A PLANNED ‘super merger’ between BAE Systems and the company which owns Astrium in Portsmouth and Eurocopter in Gosport has been called off.
The proposed £28billion merger of defence giants BAE Systems and EADS would have created the world’s largest defence and aerospace firm, overtaking Boeing in the US.
Locally, it would have meant satellite firm Astrium and helicopter manufacturer Eurocopter would have been working for the same company as Portsmouth’s Royal Navy shipbuilders and its mission systems engineers.
In a joint statement, issued at lunchtime yesterday, BAE and EADS said the sticking point in the deal was getting the British, French and German governments to agree to the terms of the merger.
Unions believed the link-up would have created a strong company to guarantee jobs in the long term.
The merger would have created a defence titan with combined sales of £60 billion and more than 220,000 staff, with around 52,000 employees in the UK alone.
Ian King, chief executive of British-based BAE Systems, said: ‘We are obviously disappointed that we were unable to reach an acceptable agreement with our various government stakeholders.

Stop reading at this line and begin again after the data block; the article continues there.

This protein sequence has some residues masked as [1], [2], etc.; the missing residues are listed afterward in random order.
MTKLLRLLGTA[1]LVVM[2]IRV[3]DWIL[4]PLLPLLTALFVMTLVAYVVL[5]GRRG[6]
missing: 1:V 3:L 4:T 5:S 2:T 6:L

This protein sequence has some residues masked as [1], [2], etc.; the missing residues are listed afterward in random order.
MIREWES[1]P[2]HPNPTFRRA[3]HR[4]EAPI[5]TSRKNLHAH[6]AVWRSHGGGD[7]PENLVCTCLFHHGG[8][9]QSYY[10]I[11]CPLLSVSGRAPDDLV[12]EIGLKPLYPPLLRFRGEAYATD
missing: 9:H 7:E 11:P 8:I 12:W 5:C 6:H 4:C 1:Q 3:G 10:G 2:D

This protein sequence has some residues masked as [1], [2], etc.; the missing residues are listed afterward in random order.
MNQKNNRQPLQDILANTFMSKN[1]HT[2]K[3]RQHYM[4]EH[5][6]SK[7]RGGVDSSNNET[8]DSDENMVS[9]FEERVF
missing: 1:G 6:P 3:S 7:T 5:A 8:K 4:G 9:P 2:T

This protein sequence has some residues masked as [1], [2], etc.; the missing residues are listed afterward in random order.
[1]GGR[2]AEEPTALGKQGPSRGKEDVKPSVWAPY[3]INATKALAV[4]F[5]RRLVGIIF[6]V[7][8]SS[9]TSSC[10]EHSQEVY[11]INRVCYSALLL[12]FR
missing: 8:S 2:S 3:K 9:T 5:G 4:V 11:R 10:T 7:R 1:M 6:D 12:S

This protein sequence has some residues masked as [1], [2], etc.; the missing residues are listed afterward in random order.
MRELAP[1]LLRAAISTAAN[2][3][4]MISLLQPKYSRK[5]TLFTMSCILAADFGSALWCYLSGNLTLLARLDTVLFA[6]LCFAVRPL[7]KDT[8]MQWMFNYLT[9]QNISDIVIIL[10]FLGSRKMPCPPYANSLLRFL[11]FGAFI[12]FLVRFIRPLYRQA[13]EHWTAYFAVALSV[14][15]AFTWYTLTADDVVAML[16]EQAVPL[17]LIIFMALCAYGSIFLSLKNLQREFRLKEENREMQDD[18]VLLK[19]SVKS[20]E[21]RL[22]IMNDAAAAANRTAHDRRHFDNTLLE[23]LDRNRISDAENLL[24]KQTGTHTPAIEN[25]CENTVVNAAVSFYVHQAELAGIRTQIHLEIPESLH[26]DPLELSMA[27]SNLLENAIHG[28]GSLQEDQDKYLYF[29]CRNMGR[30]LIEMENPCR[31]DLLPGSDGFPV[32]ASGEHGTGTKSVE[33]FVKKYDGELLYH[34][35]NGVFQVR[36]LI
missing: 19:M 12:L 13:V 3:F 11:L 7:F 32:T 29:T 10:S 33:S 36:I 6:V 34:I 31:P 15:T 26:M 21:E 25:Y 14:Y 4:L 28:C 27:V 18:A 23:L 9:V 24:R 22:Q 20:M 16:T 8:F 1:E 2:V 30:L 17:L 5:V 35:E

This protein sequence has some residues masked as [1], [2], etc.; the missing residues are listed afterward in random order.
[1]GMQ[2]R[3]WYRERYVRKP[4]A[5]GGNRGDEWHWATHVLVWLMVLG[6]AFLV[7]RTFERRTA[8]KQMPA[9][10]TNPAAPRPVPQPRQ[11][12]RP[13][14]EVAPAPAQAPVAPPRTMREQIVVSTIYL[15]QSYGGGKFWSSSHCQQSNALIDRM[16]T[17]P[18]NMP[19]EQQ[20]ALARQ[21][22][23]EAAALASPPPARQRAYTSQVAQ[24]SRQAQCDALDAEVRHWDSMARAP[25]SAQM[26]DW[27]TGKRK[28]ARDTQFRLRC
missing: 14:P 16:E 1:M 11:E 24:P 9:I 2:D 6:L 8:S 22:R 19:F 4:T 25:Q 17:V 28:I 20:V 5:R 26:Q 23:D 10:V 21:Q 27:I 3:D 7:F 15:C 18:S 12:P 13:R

‘We believe the merger presented a unique opportunity for BAE Systems and EADS to combine two world class and complementary businesses to create a world leading aerospace, defence and security group.’
He added: ‘We remain committed to delivering total shareholder value, including a progressive dividend policy, and look to the future with confidence.’
Tom Enders, chief executive of EADS, which is based in both France and Germany, added: ‘I’d like to thank everybody who supported us, in particular all the colleagues at BAE Systems and EADS for all their hard work and dedication to this project in recent months.
‘A special thank-you goes to Ian King for his trust and partnership.
‘It is, of course, a pity we didn’t succeed but I’m glad we tried.
‘I’m sure there will be other challenges we’ll tackle together in the future.’